Within the hezu, however, we were getting along and making friends. I became good friends with the model, “Small A”, and the real estate agent, “Small W”. We all had dreams. Being young workers in Shanghai, we were intoxicated by the bright lights of the big city. We went to a nightclub one night and drank Qingdaos while standing at the bar and marveling at the spectacle of champaign being served with sparklers to tables with bottle service.

sparklers and fire dance

Most nights, however, it was shao kao barbecue. Small W told me he was gay. He couldn’t tell his parents or almost anyone else, he said, but he trusted me because, “Foreigners are more open.” Now he’s married to a woman. Small A told me how tough it is to stand on your feet all day at expos for video games, wine, cars, and washing machines while keeping up a constant smile and cute demeanor towards strange men who ogle you. We all complained about Landlord and how she didn’t treat us well enough.

shaokao

But then one day we arrived at the apartment and there was a notice on the door from the police telling us to leave by the end of the week. Our illegal apartment had finally been uncovered and sanctioned. When I called Landlord, she told me not to worry. She was there quickly and had a curtain put over Small A’s door and left some boxes scattered haphazardly in the common room. When the police came back, she told them that we had moved out.

I did move out for good halfway through my lease. I had found a new job, which offered its own housing on site in a much nicer apartment with just two flatmates in Lujiazui, the posh financial district. In the ensuing six years, I lived in many different apartments in different cities, most of which were vastly more comfortably than that 9-person co-rental.

But none of them had the same charm and excitement. Living with 8 Chinese flatmates from different provinces who shared common goals and faced common challenges. Even Landlord ultimately stood up for us.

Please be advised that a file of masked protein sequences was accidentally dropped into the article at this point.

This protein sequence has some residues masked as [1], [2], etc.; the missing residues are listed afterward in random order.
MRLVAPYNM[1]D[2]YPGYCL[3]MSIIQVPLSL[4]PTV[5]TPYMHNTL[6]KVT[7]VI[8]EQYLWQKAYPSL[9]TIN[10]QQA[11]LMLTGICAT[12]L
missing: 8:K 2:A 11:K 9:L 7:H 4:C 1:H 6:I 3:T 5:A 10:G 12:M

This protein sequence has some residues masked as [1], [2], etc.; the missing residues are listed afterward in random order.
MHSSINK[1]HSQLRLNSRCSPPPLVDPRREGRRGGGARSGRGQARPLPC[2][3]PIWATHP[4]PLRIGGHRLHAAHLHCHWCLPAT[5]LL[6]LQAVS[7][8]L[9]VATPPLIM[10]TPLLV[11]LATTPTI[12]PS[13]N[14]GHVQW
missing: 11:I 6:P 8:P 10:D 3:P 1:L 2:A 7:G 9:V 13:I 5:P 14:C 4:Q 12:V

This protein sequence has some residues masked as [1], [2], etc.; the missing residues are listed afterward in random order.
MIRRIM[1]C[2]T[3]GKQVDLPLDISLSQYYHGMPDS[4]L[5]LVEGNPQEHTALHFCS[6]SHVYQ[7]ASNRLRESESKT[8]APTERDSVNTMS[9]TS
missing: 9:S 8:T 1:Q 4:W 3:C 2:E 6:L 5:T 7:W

A few years late, I was reminiscing about those times with Small A, and I asked her if she knew why the man downstairs came to our apartment to fight. You didn’t know? she said. It was because Landlord left a used tampon on his door after he started bothering us.

Jul 09

What a flight from Japan to the U.S. teaches about Confucian values and capitalism in America

By Mitchell Blatt | Culture

It was a most disappointing experience to arrive at the Los Angeles International Airport in late June 2018 and transfer from a Japan Airlines flight to an American Airlines flight. It was an experience, I believe, that reveals much about the marketization and stratification of American life, as well as the need for virtue to coexist with capitalism.

I had been in transit for close to 26 hours, having flown JAL 38 from Singapore to Tokyo and then JAL 7018 from Tokyo to LAX. Yet I was feeling all right. I had passable (which is to say, quality, by airline standards) meals on the JAL flights, including a salad with smoked salmon. I had two bags carried by JAL for free. An uncle of mine greeted me at LAX and had lunch/dinner/whatever at a restaurant in the terminal, a great way to spend a 4 hour layover. But now I have arrived at the last of the enjoyable aspects of the experience.

As for the service and treatment by the airport and airlines in America, there is nothing much positive to say. Consider the contrast between Japan Airlines and American.

Boarding at the Singapore Airport, one of the nicest in the world, was an orderly process. Japan Airlines only has four boarding groups, the first two of which included priority customers. I was offered a selection of newspapers in English, Chinese, Malay, or Tamil. Arriving at Tokyo’s Haneda Airport with 6 hours for a layover, I asked the friendly customer service representative how to get to Tokyo, and she gave directions to the Tsukiji Fish Market, where I ate fresh, delicious sushi. The security line in Haneda was fast and efficient. No need to take shoes off in either Singapore or Japan, and the attendants moved passengers through the line with not the slightest hint of impatience.

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merican visitors to the Los Angeles International Airport are greeted by an automated kiosk that prints your customs ticket. The machines are not so bad as far as automated kiosks go, but it’s representative of a broader American corporate push to get rid of as many human workers as humanly possible. Now you will see automated kiosks at Safeway, CVS, McDonalds, check-in areas for many of airlines and more.